An Interview with John Russo, co creator of NIGHT OF THE LIVING DEAD

True NIGHT OF THE LIVING DEAD fans will know his name well. John Russo, co creater of the genre changing NIGHT OF THE LIVING DEAD. I was lucky enough to connect with the legend himself and ask him to answer a few of the gangs questions. So without further ado, an interview with the one and only, John Russo.

image

ZGM: Did you have any idea what a huge affect NOTLD would have on the horror genre?

John Russo: We knew we were making a good movie, and we were all totally committed to that. We were solidly behind George Romero as the director. We were a tightly knit production group at that time, due to our years of making literally hundred of commercial films, and we had a wall covered with awards for our work. We were each multi-talented and highly skilled in many filmmaking disciplines. So, whether it was playing a zombie or loading a magazine, we were all going to willingly do whatever it took to make the best movie we could make, even though our budget was miniscule. That being said, no one could predict that our movie would have the huge impact that it has had, not only on the horror genre but on movie making in general.

ZGM: Who came up with the line, “They’re coming to get you Barbara”?

John Russo: I think that line was in the partial story that George Romero wrote in the beginning, before I re-wrote the story, put it in screenplay form, and then wrote the rest of the script.

ZGM: How did the original script go from a sci-fi/horror/comedy to what it became?

John Russo: We actually worked out a complete plot for a sci-fi comedy, but realized after that that we could not afford the special effects — a saucer landing, etc. — that it would have required. So we re-focused on my original idea of making a horror film.
When George wrote his partial story — the story that became the beginning of NIGHT OF THE LIVING DEAD — he had the girl being chased and attacked, but he did not say who the attackers were, or what they were after. When I pointed this out to him, he said he did not know the answers to these questions. I then said that it seemed to me they could be dead people, but what were they after? He again said he didn’t know, so I said, “Why don’t we use my flesh-eating idea?” I had been working on a story about aliens who came to earth in search of human flesh, but I was writing it in such a way that you did not see a saucer landing, etc. George agreed with my ideas, and so that’s how they became flesh-eating ghouls. And without those ideas you don’t have NIGHT OF THE LIVING DEAD or any of the derivatives that came afterwards; in other words, that whole zombie sub-genre.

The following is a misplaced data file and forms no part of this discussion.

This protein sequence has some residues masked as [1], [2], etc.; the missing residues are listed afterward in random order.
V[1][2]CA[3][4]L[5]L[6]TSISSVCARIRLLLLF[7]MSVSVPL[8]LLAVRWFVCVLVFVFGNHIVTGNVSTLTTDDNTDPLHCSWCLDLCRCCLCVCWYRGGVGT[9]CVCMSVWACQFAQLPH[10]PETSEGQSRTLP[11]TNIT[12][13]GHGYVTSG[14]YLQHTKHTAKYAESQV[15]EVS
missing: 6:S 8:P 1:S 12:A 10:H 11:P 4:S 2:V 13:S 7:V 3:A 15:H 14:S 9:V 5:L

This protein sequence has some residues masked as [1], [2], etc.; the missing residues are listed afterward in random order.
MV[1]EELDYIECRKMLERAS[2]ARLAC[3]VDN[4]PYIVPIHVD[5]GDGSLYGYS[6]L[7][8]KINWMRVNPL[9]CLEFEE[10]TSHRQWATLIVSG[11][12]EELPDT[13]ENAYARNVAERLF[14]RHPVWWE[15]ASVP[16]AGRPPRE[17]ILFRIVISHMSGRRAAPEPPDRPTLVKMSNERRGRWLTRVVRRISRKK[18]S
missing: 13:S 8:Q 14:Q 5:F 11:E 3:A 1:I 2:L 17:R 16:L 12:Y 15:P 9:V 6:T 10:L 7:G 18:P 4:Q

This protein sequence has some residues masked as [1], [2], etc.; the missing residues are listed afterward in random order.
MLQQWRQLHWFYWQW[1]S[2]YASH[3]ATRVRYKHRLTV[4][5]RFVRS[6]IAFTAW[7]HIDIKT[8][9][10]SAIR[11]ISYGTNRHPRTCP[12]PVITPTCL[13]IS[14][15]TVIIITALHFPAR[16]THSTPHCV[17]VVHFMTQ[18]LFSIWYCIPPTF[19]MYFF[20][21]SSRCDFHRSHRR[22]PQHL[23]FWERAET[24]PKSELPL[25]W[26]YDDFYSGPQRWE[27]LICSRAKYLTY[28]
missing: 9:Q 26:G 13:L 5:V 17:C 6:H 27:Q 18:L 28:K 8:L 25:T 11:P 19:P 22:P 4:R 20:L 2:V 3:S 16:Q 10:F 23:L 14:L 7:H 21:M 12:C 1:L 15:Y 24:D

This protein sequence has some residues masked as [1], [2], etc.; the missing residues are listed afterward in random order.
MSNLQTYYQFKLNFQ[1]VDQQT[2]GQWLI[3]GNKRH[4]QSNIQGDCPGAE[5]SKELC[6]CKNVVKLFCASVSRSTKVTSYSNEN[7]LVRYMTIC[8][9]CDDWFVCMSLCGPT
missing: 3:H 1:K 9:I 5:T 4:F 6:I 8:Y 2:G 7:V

ZGM: Was there anything about the zombies that you and George Romero disagreed on? Like how they should move or act?

John Russo: We did not disagree on any of it, but we were inventing these flesh-eating zombies as we went along — the way they’d walk, whether or not they could talk, etc., etc. When I played a zombie, I figured I should move stiffly, with a bit of remaining rigor mortis.

ZGM: How do you feel about the recent surge of the zombie in popular culture? Romero recently kind of bashed TWD and called it a soap opera, do you feel the same?

John Russo: I think that the surge of zombies in popular culture is fun, and if someone comes up with a good idea that works, more power to him. I don’t like it when people just rip me off, but we I enjoy good, original work in the genre. I purposely don’t watch all of it because I want to keep my own work original and unique. I have not watched any of TWD for that reason. But I don’t begrudge them their success.

ZGM: Do you have a favorite zombie, or one that is most memorable to you?

John Russo: Bill Hinzman obviously did a great job as our cemetery zombie, and I think I did a very good job as the tire-iron zombie. Having been in an iconic role in a movie that is considered a classic gives me a kick of sorts, but I don’t dwell on that. I particularly like the “half zombie” on the table in RETURN OF THE LIVING DEAD, the one who laments, “I can feel myself rot.” A riot! Perfect!

ZGM: Since you played a ghoul in NotLD, what did you enjoy most about playing a “ghoul” or “zombie” in a movie?

John Russo: What I enjoyed most about playing two zombies in NOLD is that it worked! I played the tire-iron zombie and the one that got set on fire with a Molotov cocktail — I did that stunt with real gasoline and no asbestos suit.

ZGM: Did you enjoy writing the screenplay for NotLD more than writing the novellas? If so, why?

John Russo: I enjoyed writing the novels in a way because I already had a successful blueprint. While writing the script, although I firmly believed in it as a vehicle, whether or not it would be successful was still in doubt at that point.

ZGM: Also, just out of curiousity, if zombies invade a hospital(which they always do), and a zombie bites a brain-dead person, will the brain-dead person reanimate as a zombie, or will they stay dead because their brain can’t function? I’ve always wondered what the experts would say about that.

John Russo: I would say that a brain-dead person would stay dead even if ghoul-bitten, although if I wanted to write something like that I could surely find a logical way to make it work.

Well that was awesome! Thanks so much to John Russo for answering our questions! Go to Indiegogo to view John’s latest project, THE MOB BOSS AND THE SOUL SINGER and pledge to help it get made!

Loading Facebook Comments ...

3 Comments

Leave a Reply
  1. What an insightful interview. This is just the sort of thing that is earning Zombie Guide Magazine a reputation as the go-to resource for zombie goodness. Thanks!

Leave a Reply

Your email address will not be published.

18 + 5 =